During the late 1930’s our nation was struggling to lift itself out of the Great Depression. The unemployment rate was still at a chilling 17 percent, meaning that 9.5 million people were out of a job. The entire railroad industry had seen its profits fall and its workforce drastically cut from the heady days of the 1920’s. The news reports from Europe and Asia were disturbing, suggesting that the world was on the brink of another major war. Still, many Americans were hoping that we could avoid direct involvement in the conflict.
The demand for military hardware and other supplies spurred an upturn in the American economy and an increase in rail traffic. Rail industry operating revenues jumped 10 percent over the previous year. They grew again in 1940 to a level not seen since 1930, before the depression put its grip on the country. But as Hitler’s armies marched into Poland in September of 1939, a growing number could sense that providing war materials to the victims of aggression was just the beginning for the United States.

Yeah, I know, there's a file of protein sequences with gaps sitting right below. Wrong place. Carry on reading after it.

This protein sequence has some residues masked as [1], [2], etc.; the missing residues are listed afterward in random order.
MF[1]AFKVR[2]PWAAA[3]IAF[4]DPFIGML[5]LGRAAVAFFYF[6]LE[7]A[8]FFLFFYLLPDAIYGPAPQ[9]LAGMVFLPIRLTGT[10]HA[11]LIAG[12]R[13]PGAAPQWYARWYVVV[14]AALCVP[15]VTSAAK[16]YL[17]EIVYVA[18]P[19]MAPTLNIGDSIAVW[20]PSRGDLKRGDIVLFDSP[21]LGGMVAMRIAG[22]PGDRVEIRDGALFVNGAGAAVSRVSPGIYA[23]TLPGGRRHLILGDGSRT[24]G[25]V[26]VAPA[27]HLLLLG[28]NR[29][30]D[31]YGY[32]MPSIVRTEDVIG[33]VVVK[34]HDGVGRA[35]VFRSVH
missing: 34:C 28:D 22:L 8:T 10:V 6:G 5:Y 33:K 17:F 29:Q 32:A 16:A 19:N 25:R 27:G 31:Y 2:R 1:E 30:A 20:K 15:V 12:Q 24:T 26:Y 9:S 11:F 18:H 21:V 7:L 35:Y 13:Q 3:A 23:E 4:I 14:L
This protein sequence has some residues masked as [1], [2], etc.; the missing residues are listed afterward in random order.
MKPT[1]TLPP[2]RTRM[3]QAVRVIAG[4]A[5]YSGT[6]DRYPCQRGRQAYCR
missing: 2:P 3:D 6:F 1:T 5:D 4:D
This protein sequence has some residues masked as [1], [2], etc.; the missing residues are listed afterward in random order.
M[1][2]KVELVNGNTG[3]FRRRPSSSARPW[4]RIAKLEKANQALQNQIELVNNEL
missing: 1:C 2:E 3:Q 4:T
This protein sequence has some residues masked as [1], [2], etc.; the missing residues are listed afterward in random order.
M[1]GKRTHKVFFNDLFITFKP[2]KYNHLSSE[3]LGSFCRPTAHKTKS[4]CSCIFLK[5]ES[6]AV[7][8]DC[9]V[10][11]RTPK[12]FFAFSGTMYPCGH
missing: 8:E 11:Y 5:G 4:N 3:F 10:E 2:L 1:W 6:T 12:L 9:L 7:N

As the clouds of war were building on the horizon, the leaders of the nation’s railroads communicated their desire to avoid a government takeover of the railroad industry as had occurred from 1917 to 1920 during WWI. The president of the United States was a friend of the railroads, and he agreed that cooperation and coordination were preferable to a takeover. When the attack on Pearl Harbor ended any doubt about our role in the war, and full mobilization was begun, the railroads were on board to assume a major part in the war effort.
This lesson plan focuses on the role played by the railroads during World War II. It also examines the impact of the war on railroads and their employees, with an emphasis on the B&O.